- This is when our brains tend to be most creative. The explanation I’ve read is that we’re still in a semi-dream state where thoughts flow easily and we’re less likely to start immediately filtering our thoughts out with ‘realism’ and unconsciously curbing our creativity the way the modern, adult world has taught us to do all day long. So if your goal is to pursue something creative, early mornings are your friend.
- The second reason is that our resolve is usually strongest, so many people exercise first thing in the morning so they have less time to talk themselves out of it, and also because then you can go about the rest of your day truly satisfied and energised, knowing it’s done and you’re not going to have to face a mental battle later on in the day.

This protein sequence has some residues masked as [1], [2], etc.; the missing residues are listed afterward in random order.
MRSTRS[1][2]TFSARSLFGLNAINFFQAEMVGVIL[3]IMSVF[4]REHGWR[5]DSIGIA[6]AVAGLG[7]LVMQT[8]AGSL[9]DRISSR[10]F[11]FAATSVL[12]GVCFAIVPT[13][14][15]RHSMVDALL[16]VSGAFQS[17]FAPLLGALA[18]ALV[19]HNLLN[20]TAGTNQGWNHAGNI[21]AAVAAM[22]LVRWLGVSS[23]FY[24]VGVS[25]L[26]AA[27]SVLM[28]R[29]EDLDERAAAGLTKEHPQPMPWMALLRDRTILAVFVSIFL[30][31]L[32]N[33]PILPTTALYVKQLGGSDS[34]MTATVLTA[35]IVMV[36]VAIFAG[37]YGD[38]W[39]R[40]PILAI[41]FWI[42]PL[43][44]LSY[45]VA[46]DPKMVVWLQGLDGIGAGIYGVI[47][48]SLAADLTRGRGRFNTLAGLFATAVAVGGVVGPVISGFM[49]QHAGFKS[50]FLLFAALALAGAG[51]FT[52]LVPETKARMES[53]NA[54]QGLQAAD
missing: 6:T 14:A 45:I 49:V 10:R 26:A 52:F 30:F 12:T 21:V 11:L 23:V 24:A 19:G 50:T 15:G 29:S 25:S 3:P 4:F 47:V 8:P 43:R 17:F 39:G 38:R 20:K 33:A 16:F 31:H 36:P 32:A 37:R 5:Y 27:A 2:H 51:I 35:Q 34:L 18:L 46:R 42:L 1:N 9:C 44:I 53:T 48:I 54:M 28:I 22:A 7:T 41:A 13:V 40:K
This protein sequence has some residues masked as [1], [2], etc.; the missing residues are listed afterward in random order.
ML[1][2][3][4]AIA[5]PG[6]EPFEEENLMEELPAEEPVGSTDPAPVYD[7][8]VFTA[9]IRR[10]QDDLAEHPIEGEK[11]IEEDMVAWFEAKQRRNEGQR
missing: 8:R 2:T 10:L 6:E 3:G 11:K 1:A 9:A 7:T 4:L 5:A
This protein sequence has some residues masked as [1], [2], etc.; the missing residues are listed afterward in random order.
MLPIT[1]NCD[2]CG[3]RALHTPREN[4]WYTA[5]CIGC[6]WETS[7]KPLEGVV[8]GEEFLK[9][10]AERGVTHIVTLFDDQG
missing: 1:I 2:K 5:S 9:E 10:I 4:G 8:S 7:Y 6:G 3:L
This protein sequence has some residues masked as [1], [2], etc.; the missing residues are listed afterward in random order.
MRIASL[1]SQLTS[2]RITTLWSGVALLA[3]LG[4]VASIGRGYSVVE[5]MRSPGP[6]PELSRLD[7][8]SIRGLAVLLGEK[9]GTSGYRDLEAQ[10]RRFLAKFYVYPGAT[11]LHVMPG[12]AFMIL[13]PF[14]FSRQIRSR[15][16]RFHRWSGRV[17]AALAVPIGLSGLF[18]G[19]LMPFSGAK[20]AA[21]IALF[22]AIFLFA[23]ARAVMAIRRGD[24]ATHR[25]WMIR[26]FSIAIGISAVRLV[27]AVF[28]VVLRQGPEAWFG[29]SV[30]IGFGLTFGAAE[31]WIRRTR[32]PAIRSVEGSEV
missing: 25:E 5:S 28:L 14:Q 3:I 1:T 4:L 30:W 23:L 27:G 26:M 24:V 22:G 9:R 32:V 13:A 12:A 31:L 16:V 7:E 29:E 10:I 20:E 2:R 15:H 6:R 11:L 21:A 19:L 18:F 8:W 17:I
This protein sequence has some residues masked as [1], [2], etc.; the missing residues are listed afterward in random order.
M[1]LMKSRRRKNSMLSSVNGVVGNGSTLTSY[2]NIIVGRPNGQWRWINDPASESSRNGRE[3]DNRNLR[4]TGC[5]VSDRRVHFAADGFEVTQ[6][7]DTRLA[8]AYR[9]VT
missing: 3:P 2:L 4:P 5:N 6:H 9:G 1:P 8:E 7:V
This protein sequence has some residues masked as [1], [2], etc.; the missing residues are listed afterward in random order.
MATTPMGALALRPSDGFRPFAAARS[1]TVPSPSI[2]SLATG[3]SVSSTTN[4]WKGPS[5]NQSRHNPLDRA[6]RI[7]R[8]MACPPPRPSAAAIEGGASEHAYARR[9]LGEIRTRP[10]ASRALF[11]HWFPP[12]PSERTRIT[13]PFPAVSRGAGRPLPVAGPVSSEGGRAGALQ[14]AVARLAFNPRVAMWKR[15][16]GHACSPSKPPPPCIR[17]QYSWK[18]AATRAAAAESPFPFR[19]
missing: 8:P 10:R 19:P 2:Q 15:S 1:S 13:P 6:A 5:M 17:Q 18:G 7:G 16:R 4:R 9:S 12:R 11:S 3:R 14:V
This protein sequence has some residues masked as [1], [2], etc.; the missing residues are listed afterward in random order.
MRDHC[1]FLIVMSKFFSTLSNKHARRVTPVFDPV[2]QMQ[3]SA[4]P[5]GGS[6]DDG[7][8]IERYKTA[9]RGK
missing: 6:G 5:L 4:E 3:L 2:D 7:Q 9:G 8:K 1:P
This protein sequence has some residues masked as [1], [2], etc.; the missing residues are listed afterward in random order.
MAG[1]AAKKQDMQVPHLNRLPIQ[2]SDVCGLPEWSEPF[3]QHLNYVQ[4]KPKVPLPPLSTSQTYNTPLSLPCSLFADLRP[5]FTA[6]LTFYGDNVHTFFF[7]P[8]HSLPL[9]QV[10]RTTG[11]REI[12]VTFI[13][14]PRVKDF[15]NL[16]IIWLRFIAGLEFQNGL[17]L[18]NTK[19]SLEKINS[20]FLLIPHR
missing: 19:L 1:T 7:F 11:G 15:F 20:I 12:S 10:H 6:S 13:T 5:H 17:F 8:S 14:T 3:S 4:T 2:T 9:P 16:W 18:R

So, I have two things that I’m really committed to at this point in my life (apart from work, which mostly fits into 9-5 hours) and that is working on GI Gen and exercise. So now when my alarm goes off at 6 I bounce straight out of bed, make coffee, sit at the laptop and write.
I don’t filter myself overly, I just write whatever I want to, knowing I can edit later. I resist the urge to check any email or social media – that can wait until I’m on public transport on the way to work. I get into the shower about 6.45 and I no longer have time to faff around being overly picky with hair or makeup.
Lunch is made the night before so that’s another 10 minutes I’ve saved myself. I’m out the door by 7.45 having already ticked off one of the important things on my list.